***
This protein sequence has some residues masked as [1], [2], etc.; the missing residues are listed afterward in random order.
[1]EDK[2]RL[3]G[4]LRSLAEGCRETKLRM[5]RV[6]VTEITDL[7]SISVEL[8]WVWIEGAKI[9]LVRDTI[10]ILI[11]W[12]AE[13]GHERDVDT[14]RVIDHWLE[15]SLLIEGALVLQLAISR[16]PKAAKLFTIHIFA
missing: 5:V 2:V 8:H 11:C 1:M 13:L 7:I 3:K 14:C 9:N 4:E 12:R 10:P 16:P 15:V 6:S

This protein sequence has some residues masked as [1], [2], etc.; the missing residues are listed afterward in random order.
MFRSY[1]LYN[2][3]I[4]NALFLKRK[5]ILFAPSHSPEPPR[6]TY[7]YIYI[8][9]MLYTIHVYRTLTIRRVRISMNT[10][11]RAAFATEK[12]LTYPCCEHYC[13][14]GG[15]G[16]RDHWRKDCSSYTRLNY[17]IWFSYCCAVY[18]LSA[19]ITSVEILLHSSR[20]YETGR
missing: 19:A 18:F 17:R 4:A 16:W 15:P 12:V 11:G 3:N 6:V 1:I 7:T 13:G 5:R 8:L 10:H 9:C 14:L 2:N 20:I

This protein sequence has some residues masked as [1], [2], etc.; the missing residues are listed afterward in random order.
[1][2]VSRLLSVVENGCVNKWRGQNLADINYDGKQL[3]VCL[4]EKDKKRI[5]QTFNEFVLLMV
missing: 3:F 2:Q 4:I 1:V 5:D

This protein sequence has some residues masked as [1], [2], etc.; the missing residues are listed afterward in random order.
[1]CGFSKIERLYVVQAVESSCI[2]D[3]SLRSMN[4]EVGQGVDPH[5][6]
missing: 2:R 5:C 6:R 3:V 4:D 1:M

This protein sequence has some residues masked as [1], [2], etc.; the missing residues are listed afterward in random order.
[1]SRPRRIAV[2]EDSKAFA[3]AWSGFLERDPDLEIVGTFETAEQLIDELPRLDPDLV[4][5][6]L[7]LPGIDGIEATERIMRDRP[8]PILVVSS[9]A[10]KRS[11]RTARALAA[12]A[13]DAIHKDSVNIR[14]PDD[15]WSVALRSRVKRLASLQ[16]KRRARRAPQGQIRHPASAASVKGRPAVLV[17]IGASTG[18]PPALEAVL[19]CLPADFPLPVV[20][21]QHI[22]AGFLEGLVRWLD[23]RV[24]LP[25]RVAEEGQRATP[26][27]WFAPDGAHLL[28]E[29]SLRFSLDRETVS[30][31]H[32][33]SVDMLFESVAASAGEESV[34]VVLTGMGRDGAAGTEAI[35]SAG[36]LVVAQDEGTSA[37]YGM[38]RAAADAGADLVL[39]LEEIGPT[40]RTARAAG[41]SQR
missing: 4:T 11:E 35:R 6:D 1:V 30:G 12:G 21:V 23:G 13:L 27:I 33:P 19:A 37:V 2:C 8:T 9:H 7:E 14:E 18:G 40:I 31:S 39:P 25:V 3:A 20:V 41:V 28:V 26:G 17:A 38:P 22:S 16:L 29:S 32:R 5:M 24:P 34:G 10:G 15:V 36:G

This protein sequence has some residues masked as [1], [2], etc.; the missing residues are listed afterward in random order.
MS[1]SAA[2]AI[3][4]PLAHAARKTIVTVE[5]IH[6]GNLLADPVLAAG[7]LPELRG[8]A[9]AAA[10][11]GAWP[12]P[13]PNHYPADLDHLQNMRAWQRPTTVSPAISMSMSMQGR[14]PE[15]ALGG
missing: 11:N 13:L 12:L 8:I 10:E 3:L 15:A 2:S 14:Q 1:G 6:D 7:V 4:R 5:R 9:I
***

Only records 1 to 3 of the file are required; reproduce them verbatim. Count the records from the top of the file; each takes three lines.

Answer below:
This protein sequence has some residues masked as [1], [2], etc.; the missing residues are listed afterward in random order.
[1]EDK[2]RL[3]G[4]LRSLAEGCRETKLRM[5]RV[6]VTEITDL[7]SISVEL[8]WVWIEGAKI[9]LVRDTI[10]ILI[11]W[12]AE[13]GHERDVDT[14]RVIDHWLE[15]SLLIEGALVLQLAISR[16]PKAAKLFTIHIFA
missing: 5:V 2:V 8:H 11:C 1:M 13:L 7:I 3:K 14:C 9:N 4:E 12:R 10:P 16:P 15:V 6:S

This protein sequence has some residues masked as [1], [2], etc.; the missing residues are listed afterward in random order.
MFRSY[1]LYN[2][3]I[4]NALFLKRK[5]ILFAPSHSPEPPR[6]TY[7]YIYI[8][9]MLYTIHVYRTLTIRRVRISMNT[10][11]RAAFATEK[12]LTYPCCEHYC[13][14]GG[15]G[16]RDHWRKDCSSYTRLNY[17]IWFSYCCAVY[18]LSA[19]ITSVEILLHSSR[20]YETGR
missing: 19:A 18:F 17:R 4:A 16:W 15:P 12:V 11:G 3:N 6:V 1:I 7:T 13:G 5:R 8:L 10:H 9:C 14:L 2:N 20:I

This protein sequence has some residues masked as [1], [2], etc.; the missing residues are listed afterward in random order.
[1][2]VSRLLSVVENGCVNKWRGQNLADINYDGKQL[3]VCL[4]EKDKKRI[5]QTFNEFVLLMV
missing: 3:F 2:Q 4:I 1:V 5:D